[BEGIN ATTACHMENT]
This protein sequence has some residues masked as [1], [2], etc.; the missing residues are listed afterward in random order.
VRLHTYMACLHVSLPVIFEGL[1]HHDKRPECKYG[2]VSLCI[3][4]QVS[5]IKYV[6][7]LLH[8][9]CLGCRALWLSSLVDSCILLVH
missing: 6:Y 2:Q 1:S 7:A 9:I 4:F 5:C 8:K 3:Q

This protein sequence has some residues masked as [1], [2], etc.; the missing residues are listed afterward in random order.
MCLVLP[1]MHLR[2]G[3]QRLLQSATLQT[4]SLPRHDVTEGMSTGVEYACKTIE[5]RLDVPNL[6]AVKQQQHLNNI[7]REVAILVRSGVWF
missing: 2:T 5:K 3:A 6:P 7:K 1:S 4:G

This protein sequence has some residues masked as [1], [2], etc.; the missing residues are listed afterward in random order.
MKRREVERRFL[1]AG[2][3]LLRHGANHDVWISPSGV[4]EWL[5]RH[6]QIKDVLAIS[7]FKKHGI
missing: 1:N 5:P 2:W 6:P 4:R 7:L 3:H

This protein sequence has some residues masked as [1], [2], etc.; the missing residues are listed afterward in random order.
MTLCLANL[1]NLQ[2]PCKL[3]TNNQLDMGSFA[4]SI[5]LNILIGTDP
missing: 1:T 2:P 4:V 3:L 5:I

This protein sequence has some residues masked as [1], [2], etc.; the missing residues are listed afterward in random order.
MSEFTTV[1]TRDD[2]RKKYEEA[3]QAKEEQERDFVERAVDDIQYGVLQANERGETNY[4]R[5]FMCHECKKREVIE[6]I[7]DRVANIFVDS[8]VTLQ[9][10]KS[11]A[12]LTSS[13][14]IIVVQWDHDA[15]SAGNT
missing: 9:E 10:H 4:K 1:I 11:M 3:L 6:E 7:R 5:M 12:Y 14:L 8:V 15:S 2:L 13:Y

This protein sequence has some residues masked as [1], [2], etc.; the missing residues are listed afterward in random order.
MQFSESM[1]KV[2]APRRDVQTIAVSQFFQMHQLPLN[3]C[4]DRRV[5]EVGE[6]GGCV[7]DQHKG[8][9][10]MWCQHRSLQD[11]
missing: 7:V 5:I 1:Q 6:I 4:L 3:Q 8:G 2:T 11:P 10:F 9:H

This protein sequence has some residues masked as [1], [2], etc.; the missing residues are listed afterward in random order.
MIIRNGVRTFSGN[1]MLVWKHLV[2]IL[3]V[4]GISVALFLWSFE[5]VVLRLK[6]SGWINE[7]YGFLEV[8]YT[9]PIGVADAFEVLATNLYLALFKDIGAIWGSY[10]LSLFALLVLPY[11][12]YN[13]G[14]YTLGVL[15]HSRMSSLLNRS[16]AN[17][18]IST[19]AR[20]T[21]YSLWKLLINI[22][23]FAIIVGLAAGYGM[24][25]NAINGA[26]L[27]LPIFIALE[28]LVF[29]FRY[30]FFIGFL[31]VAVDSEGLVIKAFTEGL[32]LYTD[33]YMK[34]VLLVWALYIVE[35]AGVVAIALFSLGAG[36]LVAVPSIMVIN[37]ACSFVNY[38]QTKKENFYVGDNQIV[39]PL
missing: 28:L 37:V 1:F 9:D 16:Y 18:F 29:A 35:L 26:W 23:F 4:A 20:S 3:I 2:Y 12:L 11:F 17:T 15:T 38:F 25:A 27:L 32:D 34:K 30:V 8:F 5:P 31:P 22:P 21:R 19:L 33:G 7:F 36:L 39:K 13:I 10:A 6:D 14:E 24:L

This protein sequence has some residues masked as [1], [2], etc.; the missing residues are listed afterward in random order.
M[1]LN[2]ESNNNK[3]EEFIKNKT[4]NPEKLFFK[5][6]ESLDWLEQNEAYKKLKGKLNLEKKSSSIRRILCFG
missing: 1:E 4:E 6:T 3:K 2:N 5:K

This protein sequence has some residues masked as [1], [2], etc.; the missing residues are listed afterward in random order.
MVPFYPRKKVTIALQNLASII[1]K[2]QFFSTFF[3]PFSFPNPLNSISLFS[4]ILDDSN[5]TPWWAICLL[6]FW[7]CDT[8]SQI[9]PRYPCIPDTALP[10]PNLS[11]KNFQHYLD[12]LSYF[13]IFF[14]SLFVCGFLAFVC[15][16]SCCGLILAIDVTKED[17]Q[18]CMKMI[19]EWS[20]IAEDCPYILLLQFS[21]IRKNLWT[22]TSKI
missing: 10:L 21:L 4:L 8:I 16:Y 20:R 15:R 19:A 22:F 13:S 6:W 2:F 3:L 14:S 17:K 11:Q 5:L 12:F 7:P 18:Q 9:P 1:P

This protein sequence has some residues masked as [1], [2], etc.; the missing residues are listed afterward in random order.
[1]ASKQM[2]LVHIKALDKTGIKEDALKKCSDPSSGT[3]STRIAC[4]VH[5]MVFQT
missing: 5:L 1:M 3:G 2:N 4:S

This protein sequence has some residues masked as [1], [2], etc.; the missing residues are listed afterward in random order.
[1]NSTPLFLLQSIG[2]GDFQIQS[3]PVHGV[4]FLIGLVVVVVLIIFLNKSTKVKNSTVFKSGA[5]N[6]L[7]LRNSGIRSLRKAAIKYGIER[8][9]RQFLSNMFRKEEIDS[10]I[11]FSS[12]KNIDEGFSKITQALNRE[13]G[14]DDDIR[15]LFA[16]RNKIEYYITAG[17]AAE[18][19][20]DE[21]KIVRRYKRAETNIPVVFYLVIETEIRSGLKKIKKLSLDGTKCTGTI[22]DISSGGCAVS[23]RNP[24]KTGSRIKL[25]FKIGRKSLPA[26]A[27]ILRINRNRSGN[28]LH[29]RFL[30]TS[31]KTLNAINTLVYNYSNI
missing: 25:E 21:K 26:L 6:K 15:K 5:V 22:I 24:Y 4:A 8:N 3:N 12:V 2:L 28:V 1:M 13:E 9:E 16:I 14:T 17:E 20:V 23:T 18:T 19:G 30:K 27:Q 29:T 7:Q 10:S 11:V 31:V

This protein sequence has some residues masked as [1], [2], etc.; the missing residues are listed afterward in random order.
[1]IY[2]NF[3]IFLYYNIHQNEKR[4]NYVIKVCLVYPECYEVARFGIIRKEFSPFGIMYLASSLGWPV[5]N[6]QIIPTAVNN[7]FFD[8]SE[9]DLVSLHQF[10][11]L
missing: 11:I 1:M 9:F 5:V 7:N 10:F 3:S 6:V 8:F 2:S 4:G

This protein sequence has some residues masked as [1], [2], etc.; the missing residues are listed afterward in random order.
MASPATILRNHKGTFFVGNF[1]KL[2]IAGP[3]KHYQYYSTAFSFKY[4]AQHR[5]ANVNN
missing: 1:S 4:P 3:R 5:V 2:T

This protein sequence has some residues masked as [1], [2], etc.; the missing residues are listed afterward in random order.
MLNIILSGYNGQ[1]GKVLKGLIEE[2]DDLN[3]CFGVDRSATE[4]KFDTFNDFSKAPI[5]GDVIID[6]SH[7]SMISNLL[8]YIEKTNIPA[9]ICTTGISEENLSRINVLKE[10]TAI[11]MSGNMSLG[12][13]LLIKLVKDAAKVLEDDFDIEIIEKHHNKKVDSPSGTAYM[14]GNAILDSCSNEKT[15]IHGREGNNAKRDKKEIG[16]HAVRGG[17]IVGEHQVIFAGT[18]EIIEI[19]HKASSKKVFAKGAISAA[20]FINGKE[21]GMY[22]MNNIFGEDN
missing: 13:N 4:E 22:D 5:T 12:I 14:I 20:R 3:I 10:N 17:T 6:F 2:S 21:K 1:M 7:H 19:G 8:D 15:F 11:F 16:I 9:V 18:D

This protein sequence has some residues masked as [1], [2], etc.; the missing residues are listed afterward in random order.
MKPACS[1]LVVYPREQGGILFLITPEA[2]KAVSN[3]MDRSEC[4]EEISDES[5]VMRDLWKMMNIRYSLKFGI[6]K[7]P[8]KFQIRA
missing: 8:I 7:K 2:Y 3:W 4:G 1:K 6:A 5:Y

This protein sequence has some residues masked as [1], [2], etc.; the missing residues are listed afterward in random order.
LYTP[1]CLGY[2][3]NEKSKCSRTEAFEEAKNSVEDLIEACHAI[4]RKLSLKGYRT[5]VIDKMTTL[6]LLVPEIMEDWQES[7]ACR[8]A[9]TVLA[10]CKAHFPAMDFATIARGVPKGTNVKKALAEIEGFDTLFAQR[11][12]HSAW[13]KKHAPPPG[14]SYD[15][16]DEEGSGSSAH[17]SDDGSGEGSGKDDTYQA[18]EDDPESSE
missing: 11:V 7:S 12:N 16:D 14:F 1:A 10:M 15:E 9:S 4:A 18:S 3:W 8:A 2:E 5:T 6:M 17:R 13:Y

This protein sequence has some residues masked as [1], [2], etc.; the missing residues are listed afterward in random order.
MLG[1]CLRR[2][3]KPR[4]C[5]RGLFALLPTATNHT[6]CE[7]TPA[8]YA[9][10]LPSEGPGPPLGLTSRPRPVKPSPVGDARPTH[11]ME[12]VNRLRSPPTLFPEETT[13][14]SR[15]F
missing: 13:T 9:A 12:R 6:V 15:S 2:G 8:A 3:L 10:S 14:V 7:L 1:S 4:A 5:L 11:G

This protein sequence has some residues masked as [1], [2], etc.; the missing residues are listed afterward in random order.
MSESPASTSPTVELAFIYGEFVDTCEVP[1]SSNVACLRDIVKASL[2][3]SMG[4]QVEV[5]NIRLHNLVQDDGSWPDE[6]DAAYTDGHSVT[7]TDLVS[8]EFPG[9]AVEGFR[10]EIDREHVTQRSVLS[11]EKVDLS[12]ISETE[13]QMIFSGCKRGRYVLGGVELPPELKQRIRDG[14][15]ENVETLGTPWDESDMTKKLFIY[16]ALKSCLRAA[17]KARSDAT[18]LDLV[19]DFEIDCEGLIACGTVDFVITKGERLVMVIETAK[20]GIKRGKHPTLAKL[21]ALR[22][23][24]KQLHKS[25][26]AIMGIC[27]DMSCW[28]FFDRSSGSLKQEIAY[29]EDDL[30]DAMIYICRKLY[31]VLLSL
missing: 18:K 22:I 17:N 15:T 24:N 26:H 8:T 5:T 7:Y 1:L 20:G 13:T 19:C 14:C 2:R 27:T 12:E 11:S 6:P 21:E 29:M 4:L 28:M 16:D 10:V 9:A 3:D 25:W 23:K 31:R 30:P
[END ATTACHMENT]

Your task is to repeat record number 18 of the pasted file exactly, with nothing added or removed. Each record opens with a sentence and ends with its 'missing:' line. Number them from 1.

This protein sequence has some residues masked as [1], [2], etc.; the missing residues are listed afterward in random order.
MSESPASTSPTVELAFIYGEFVDTCEVP[1]SSNVACLRDIVKASL[2][3]SMG[4]QVEV[5]NIRLHNLVQDDGSWPDE[6]DAAYTDGHSVT[7]TDLVS[8]EFPG[9]AVEGFR[10]EIDREHVTQRSVLS[11]EKVDLS[12]ISETE[13]QMIFSGCKRGRYVLGGVELPPELKQRIRDG[14][15]ENVETLGTPWDESDMTKKLFIY[16]ALKSCLRAA[17]KARSDAT[18]LDLV[19]DFEIDCEGLIACGTVDFVITKGERLVMVIETAK[20]GIKRGKHPTLAKL[21]ALR[22][23][24]KQLHKS[25][26]AIMGIC[27]DMSCW[28]FFDRSSGSLKQEIAY[29]EDDL[30]DAMIYICRKLY[31]VLLSL
missing: 18:K 22:I 17:N 15:T 24:N 26:H 8:T 5:T 7:Y 1:L 20:G 13:T 19:C 14:C 2:R 27:T 12:E 11:S 6:P 21:E 29:M 4:L 28:M 16:D 10:V 9:A 3:D 25:W 23:K 31:R 30:P